Oh, my heart is sadly yearning,
Yearning to those homeless ones
Who, with world-crush’d heart, are learning
How the gaunt form, famine, comes.
Bleeding feet rough paths are pacing,
With a grief-seared hopeless eye;
Pallid brows stern want are facing,
With an anguished prayer to die.
Lisping ones are drooping, dying,
On the hunger’d mother’s breast;
Vainly asking, vainly crying,
For the crust of food and rest.
Youth is thrust where crime is reeking,
Where their virtue’s sold for bread;
Oh, God, fearful is the seeking
Such a roof for roofless head.
Swiftly now the cloud is coming
That will quench in starless night
Many a hope where hope is humming
Like a beauteous bird of light.
Oh, I envy not the coffer
Hoarded by the miser’s hand;
But I would have gold to offer
To the poor, God’s chosen band.
Son of wealth, oh! stand not dreaming
Idly by the shining ore,
Callous to the gospel meaning,
Which has said, “Feed, feed my poor.”
Give thy wealth, he is thy brother,
Steeped in misery though he be;
Let thy gold his heart wounds cover,
As thy God hath prosper’d thee.
Fame has not a higher glory,
Not a brighter, holier light,
Than is breathed out in the story
Of that one who gave her mite.
Twas but little, yet ‘twas given
Freely, with a willing hand:
And the deed God told in heaven,
Told amongst his angel band.
Now ‘tis ever deeply teaching
“We may make our lives sublime;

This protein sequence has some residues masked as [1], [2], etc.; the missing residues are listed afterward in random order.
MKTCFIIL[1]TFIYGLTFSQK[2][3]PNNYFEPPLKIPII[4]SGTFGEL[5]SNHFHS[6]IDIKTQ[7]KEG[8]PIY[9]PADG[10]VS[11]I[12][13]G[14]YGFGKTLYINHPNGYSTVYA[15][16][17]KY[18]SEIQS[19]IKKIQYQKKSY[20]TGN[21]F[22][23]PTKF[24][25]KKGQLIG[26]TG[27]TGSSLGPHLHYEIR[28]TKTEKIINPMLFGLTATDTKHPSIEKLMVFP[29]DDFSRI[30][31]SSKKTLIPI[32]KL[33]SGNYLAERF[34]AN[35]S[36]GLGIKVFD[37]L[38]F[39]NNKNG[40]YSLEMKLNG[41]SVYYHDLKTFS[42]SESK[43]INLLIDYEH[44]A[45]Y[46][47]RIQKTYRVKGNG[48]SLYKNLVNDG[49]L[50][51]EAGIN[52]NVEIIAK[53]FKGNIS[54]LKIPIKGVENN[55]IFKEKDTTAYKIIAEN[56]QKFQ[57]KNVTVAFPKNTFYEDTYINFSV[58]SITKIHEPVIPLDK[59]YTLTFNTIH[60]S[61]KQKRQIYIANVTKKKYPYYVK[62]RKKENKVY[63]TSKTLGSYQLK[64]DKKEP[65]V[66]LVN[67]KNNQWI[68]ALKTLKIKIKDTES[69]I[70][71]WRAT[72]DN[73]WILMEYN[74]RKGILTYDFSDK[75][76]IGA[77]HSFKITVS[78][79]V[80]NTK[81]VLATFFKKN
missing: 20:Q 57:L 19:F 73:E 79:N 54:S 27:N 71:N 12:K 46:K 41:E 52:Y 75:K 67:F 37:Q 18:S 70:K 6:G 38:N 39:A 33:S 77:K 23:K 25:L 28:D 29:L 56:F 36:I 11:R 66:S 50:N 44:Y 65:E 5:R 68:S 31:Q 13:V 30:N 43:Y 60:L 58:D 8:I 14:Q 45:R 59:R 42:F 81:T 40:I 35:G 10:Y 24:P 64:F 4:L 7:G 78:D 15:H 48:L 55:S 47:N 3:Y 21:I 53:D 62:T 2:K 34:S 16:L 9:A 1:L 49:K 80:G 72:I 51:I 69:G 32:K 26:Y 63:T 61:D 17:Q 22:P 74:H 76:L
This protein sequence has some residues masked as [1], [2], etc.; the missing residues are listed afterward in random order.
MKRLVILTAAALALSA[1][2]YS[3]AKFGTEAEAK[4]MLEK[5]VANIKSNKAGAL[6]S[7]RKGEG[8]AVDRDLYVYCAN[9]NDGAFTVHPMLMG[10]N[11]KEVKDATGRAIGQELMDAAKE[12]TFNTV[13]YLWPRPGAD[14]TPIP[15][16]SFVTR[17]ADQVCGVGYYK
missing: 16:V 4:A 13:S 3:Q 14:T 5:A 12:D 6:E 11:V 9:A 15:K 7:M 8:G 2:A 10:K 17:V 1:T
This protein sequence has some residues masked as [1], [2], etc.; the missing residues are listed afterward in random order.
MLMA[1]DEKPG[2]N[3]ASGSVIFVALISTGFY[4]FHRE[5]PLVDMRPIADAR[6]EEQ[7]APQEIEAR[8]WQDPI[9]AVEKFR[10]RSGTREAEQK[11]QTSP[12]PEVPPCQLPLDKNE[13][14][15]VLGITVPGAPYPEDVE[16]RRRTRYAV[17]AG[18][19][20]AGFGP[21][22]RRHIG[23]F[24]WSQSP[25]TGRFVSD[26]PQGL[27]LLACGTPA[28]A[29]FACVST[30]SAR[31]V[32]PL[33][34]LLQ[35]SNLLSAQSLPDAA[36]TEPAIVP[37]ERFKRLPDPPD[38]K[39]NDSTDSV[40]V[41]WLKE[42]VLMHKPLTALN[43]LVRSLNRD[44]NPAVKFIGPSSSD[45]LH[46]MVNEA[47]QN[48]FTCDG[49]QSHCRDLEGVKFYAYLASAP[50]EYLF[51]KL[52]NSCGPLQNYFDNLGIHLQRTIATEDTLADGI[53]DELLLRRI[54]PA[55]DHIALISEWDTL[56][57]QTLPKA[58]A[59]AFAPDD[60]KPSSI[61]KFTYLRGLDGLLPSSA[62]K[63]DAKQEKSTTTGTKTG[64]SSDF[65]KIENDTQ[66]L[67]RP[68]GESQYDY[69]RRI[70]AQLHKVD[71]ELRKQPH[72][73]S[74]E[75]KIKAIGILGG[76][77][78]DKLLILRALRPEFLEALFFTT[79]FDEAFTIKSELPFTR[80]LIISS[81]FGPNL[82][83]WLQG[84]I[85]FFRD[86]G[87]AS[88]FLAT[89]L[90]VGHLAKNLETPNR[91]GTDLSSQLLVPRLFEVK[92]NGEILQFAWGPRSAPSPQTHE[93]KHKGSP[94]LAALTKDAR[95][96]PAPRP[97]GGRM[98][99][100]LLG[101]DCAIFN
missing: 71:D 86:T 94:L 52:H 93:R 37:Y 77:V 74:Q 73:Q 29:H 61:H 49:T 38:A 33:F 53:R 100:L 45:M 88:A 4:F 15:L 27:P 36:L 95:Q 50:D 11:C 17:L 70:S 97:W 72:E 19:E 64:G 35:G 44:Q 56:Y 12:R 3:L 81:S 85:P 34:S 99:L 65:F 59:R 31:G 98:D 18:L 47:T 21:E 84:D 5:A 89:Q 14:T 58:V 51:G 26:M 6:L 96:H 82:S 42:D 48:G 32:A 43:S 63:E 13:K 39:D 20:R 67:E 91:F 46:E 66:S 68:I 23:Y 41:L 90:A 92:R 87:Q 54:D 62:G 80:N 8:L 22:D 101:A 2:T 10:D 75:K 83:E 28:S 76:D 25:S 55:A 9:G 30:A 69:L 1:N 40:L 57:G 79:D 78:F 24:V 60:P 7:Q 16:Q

Ever uttering, ever preaching,
Charity is love divine.
We should grave it on our altars,
Keep it whispring (sic) whispering in our breast,
When a white lip near us falters
Out a prayer for food and rest.
This should be our fervent breathing,
And our vespers tell it o’er.
This each [Christian] heart be wreathing,
Help us, help the suffering poor.

Title:God Help the Poor


Publication:Ashton and Stalybridge Reporter

Published in:Ashton-under-Lyne

Date:October 19th 1861

Keywords:charity, morality, poverty, religion


This poem is composed of regular quatrains with every other line written in iambic tetrameter. The prominent theme is the suffering and pain experienced by the unemployed cotton workers and their families. We are told that they “are learning How the gaunt form, famine, comes.” The use of the commas to create a moment of silence encourages the reader to reflect early on in the poem. It is almost a preparation for the reader, to take a deep breath and know you are about to read something written in anguish. Published in the newspaper in October 1861, this poem was written shortly after the closure of the cotton factories and the booming county of Lancashire came to a standstill. The duration of the factory closures remains unknown to the unemployed and that is conveyed to the reader through the regular ABAB rhyme scheme and rhythm of the poem. The eternal flow of the poem allows the reader to be immersed in that feeling of panic and worry. However, this is soon disrupted by the sudden change in tone. We see a change from “hopeless” to hopeful as the poet appeals to the Christians reading to “Give thy wealth” and offer “gold to the poor”. For the poet, community and charity is a temporary salvation for the cotton workers in a difficult time. The use of the full stop on the end, as used at the end of every quatrain, is a moment for silence. Except this one is everlasting and really emphasises the pity for the poor. Hannah Monks, University of Exeter